ACTH in low/low-normal range à Secondary or tertiary AI à Pituitary MRI, measure other pituitary hormones to rule out panhypopituitarism


Acute management (adrenal crisis): 
ABCs, IV normal saline, electrolyte management, stress-dose steroids (no universally accepted or evidence-based dose, one example is hydrocortisone 100mg IV x1 then hydrocortisone for a total of approximately 200mg IV/day (for example hydrocortisone 50mg IV q6h or hydrocortisone 100 mg IV q8h) x 24 hours then reduce the doses based on clinical picture)

Chronic management:
·         Glucocorticoid replacement: guidelines suggest hydrocortisone (15-25mg) or cortisone acetate (20-35mg) daily in two or three divided oral doses/day, with the highest dose given in the morning
·         Mineralocorticoid replacement: Fludrocortisone (starting dose 50-100 mcg) and no salt intake restriction. Monitor mineralocorticoid replacement based on clinical assessment (salt craving, postural hypotension, electrolytes).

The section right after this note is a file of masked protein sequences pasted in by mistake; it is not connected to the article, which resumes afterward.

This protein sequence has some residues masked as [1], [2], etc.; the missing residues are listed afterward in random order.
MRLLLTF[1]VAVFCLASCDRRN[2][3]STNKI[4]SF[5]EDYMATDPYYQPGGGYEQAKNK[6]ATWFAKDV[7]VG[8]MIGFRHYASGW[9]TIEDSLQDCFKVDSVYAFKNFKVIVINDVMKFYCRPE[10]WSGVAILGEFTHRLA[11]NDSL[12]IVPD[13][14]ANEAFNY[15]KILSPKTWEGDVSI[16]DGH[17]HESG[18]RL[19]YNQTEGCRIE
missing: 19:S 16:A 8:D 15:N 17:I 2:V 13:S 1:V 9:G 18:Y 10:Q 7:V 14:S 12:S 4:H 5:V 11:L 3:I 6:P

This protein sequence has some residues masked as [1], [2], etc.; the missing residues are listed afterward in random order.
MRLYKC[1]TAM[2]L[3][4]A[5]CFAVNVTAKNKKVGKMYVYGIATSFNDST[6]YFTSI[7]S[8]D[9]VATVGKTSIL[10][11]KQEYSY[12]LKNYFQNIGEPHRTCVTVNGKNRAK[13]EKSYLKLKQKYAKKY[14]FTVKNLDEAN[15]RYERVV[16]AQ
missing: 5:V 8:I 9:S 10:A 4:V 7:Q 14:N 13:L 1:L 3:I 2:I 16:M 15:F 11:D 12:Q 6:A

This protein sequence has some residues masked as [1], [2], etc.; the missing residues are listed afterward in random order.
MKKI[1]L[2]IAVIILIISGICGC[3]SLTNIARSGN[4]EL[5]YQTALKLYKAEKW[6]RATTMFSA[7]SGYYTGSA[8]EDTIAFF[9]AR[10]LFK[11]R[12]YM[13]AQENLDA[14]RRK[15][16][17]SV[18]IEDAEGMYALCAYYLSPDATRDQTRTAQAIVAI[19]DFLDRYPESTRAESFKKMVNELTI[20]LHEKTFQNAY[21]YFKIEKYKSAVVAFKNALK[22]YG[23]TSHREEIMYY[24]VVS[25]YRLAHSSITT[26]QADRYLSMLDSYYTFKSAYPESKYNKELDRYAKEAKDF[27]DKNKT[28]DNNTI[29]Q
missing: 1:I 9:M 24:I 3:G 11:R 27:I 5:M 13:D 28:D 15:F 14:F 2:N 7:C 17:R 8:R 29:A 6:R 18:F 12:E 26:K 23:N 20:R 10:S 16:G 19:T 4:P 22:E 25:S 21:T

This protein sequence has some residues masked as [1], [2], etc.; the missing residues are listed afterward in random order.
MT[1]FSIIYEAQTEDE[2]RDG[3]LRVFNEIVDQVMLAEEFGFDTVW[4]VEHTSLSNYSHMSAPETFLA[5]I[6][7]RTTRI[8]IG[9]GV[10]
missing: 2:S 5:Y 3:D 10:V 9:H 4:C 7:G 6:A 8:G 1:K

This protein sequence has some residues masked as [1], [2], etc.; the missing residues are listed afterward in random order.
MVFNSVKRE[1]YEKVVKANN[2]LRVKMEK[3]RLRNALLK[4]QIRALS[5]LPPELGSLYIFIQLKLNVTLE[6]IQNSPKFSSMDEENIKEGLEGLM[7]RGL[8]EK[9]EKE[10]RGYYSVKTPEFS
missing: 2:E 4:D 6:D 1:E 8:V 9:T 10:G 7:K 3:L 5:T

·         Other: medical alert identification, patient education, patient education regarding stress dosing when sick (basics: double or triple dose of oral steroid when sick until recovery (usually 2-3 days); if not tolerating PO intake, need to come to hospital for IV steroids), education and consultation regarding peri-operative management.

1.       Bornstein S et al. Diagnosis and treatment of primary adrenal insufficiency: an endocrine society clinical practice guildeline. J Clin Endocrinol Metab. 2016;101(2):364-89
2.     Klose M et al. Factors influencing the adrenocorticotropin test: role of contemporary cortisol assays, body composition, and oral contraceptive agents.  J Clin Endocrinol Metab. 2007;92(4):1326. 

Tuesday, November 15, 2016

Group A Steptococcal infection

In morning report, we discussed the case of a man with HIV presenting with sepsis and odynophagia with head and neck lymphadenopathy and symptoms of sinusitis.

We discussed the following learning points:

1.       Head and neck infection: a history of odynophagia, lymphadenopathy and sinusitis is concerning for a head and neck infection. The differential diagnosis would include: